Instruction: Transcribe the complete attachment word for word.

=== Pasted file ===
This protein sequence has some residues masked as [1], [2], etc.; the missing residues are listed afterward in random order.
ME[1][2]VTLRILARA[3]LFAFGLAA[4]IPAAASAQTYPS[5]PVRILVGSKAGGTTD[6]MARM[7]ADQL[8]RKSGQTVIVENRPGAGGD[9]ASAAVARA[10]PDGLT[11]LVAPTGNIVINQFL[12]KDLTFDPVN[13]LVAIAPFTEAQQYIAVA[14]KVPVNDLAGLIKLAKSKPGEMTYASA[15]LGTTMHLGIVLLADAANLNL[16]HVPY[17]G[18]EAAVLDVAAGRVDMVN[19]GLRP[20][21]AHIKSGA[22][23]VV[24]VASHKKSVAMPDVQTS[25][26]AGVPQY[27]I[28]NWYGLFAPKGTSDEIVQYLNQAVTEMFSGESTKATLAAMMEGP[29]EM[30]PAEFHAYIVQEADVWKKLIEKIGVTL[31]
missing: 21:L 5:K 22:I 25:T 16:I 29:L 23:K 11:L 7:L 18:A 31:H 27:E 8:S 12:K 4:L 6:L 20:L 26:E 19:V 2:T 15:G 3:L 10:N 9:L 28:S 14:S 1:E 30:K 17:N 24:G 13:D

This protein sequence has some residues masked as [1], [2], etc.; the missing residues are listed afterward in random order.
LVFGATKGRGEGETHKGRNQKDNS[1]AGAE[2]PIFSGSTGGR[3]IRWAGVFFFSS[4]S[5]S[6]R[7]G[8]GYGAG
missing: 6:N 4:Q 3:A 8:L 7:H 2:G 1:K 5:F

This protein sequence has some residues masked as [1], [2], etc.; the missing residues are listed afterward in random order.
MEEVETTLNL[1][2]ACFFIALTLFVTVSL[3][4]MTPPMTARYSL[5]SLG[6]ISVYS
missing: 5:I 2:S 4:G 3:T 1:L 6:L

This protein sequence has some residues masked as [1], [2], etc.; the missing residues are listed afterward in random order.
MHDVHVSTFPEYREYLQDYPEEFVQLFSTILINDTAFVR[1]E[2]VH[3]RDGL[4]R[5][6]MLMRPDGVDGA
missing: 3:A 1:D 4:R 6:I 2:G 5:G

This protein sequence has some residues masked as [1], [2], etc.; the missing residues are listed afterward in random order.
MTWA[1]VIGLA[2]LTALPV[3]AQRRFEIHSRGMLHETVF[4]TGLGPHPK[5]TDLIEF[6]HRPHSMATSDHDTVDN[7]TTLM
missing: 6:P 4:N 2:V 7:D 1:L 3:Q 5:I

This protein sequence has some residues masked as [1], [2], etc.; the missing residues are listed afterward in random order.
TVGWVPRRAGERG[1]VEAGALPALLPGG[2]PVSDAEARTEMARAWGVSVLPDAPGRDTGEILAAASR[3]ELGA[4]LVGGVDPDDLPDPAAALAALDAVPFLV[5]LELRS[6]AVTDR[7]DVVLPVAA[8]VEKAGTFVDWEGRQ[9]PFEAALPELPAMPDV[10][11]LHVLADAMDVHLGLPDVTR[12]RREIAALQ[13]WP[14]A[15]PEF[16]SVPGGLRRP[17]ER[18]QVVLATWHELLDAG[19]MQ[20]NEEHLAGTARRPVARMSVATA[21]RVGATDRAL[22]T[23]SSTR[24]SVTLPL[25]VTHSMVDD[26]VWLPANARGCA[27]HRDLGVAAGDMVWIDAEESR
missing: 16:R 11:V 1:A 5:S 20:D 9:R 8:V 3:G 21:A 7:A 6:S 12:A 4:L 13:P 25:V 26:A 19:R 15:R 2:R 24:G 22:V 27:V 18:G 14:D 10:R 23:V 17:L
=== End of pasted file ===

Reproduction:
This protein sequence has some residues masked as [1], [2], etc.; the missing residues are listed afterward in random order.
ME[1][2]VTLRILARA[3]LFAFGLAA[4]IPAAASAQTYPS[5]PVRILVGSKAGGTTD[6]MARM[7]ADQL[8]RKSGQTVIVENRPGAGGD[9]ASAAVARA[10]PDGLT[11]LVAPTGNIVINQFL[12]KDLTFDPVN[13]LVAIAPFTEAQQYIAVA[14]KVPVNDLAGLIKLAKSKPGEMTYASA[15]LGTTMHLGIVLLADAANLNL[16]HVPY[17]G[18]EAAVLDVAAGRVDMVN[19]GLRP[20][21]AHIKSGA[22][23]VV[24]VASHKKSVAMPDVQTS[25][26]AGVPQY[27]I[28]NWYGLFAPKGTSDEIVQYLNQAVTEMFSGESTKATLAAMMEGP[29]EM[30]PAEFHAYIVQEADVWKKLIEKIGVTL[31]
missing: 21:L 5:K 22:I 25:T 16:I 29:L 23:K 11:L 7:L 18:A 31:H 27:E 8:S 12:K 4:L 6:L 20:L 26:E 19:V 2:T 15:G 3:L 10:N 9:L 28:S 14:S 1:E 30:K 17:N 24:G 13:D

This protein sequence has some residues masked as [1], [2], etc.; the missing residues are listed afterward in random order.
LVFGATKGRGEGETHKGRNQKDNS[1]AGAE[2]PIFSGSTGGR[3]IRWAGVFFFSS[4]S[5]S[6]R[7]G[8]GYGAG
missing: 6:N 4:Q 3:A 8:L 7:H 2:G 1:K 5:F

This protein sequence has some residues masked as [1], [2], etc.; the missing residues are listed afterward in random order.
MEEVETTLNL[1][2]ACFFIALTLFVTVSL[3][4]MTPPMTARYSL[5]SLG[6]ISVYS
missing: 5:I 2:S 4:G 3:T 1:L 6:L

This protein sequence has some residues masked as [1], [2], etc.; the missing residues are listed afterward in random order.
MHDVHVSTFPEYREYLQDYPEEFVQLFSTILINDTAFVR[1]E[2]VH[3]RDGL[4]R[5][6]MLMRPDGVDGA
missing: 3:A 1:D 4:R 6:I 2:G 5:G

This protein sequence has some residues masked as [1], [2], etc.; the missing residues are listed afterward in random order.
MTWA[1]VIGLA[2]LTALPV[3]AQRRFEIHSRGMLHETVF[4]TGLGPHPK[5]TDLIEF[6]HRPHSMATSDHDTVDN[7]TTLM
missing: 6:P 4:N 2:V 7:D 1:L 3:Q 5:I

This protein sequence has some residues masked as [1], [2], etc.; the missing residues are listed afterward in random order.
TVGWVPRRAGERG[1]VEAGALPALLPGG[2]PVSDAEARTEMARAWGVSVLPDAPGRDTGEILAAASR[3]ELGA[4]LVGGVDPDDLPDPAAALAALDAVPFLV[5]LELRS[6]AVTDR[7]DVVLPVAA[8]VEKAGTFVDWEGRQ[9]PFEAALPELPAMPDV[10][11]LHVLADAMDVHLGLPDVTR[12]RREIAALQ[13]WP[14]A[15]PEF[16]SVPGGLRRP[17]ER[18]QVVLATWHELLDAG[19]MQ[20]NEEHLAGTARRPVARMSVATA[21]RVGATDRAL[22]T[23]SSTR[24]SVTLPL[25]VTHSMVDD[26]VWLPANARGCA[27]HRDLGVAAGDMVWIDAEESR
missing: 16:R 11:V 1:A 5:S 20:D 9:R 8:V 3:G 21:A 7:A 6:S 12:A 4:L 13:P 25:V 26:A 19:R 15:R 2:R 24:G 22:V 27:V 18:G 14:D 10:R 23:V 17:L